Cornwall Council has published its proposals for slashing £196m from the budget over the next four years, with "all areas of the council" expected to be hit by further cuts due to the "unprecedented scale of the savings".
Charging people to pay to park on the street, a sell of of parking enforcement, more toilet closures, cutting the the pay bill, job cuts, devolving services to town and parish councils and community and voluntary groups, hiving off culture and tourism services, an increase in burial and cremation charges, are among the raft of plans proposed.
Read the full document here: section-c-proposed-savings-options-recommended-by-cabinet-members-pg-.pdf
The council is asking members of the public, partner organisations and staff to give their views on the draft budget and come forward with any other ideas for saving money.
The Council's aim is to "strengthen its partnerships with the rest of the public and community sector in order to make as many savings as possible without cuts to frontline services".
The authority is seeking to devolve at least £34m of services to town and parish councils and to work on integrating services currently run by government departments, the NHS, voluntary and community sectors and Cornwall Council.
The council says that the unprecedented scale of the savings required means that all areas of the Council are affected by the draft proposals. However, rather than "simply ‘salami slice’ every service", the authority has developed a four year plan which will help protect the three key priority areas identified by the public and members during last year’s budget consultation.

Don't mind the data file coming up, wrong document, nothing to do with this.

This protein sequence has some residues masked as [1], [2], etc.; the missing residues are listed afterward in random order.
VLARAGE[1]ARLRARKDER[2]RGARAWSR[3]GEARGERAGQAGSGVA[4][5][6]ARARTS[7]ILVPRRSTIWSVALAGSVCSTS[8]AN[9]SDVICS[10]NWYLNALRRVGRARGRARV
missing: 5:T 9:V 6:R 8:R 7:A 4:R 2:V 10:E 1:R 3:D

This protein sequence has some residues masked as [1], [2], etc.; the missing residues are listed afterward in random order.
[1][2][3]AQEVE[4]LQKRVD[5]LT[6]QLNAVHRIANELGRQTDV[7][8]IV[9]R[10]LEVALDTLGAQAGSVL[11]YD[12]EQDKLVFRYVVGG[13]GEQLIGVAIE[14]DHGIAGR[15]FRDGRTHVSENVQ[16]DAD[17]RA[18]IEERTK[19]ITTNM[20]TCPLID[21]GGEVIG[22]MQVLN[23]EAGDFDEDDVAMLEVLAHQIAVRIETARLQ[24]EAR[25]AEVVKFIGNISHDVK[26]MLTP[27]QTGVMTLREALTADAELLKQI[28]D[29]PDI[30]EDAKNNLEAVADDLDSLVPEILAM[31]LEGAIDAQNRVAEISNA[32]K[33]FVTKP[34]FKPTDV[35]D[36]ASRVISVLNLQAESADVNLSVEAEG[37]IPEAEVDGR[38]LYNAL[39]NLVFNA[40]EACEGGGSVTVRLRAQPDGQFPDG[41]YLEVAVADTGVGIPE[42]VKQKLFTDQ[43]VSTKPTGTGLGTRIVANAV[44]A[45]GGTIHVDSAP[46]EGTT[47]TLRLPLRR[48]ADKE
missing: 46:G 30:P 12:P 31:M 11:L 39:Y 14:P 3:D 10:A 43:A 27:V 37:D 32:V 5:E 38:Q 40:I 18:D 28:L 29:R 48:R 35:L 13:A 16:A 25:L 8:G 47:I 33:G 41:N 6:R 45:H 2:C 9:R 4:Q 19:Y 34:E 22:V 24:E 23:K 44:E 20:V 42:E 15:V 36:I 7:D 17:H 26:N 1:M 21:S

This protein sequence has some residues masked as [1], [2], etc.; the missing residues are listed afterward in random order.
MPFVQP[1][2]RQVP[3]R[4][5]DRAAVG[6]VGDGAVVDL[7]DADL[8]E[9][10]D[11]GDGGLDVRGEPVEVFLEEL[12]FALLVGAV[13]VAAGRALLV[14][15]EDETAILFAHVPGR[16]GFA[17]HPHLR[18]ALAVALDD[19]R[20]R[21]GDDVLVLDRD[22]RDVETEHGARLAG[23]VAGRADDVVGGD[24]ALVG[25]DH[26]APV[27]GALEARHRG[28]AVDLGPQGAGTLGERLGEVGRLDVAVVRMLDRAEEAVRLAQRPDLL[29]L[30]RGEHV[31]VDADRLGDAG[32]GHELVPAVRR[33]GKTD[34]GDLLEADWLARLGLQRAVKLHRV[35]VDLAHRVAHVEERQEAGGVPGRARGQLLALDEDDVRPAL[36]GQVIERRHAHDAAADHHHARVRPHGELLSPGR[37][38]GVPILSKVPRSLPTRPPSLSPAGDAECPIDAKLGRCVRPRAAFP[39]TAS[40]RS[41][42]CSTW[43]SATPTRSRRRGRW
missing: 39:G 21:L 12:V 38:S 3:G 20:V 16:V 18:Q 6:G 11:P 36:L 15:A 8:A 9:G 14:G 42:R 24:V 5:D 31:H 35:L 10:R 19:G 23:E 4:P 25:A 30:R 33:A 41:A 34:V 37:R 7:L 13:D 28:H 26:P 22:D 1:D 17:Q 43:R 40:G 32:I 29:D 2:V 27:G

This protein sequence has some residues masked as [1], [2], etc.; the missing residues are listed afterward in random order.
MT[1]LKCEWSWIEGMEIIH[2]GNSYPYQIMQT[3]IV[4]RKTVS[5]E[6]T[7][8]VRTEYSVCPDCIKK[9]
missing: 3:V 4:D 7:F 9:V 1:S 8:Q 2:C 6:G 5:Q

These are services for the most vulnerable in society (including vulnerable adults, children, older people and the poorest), public transport, and road repairs and maintenance.
“We are determined to focus on what Cornwall will be like in 2019, rather than what we need to cut” said Cornwall Council Leader John Pollard.
“Budgetary constraints and the changing nature of Local Government require a different approach and, as we said last year, we want to build a resilient and sustainable Cornwall and not simply reduce the services we provide.
“To this end we have worked with councillors, officers and partners to develop this budget, the council’s strategy which underpins it, and a business plan which will implement it. Our commitment is to create a leaner, more resourceful organisation that delivers essential council services in the most efficient and effective way. This also means having the courage to make some extremely difficult decisions.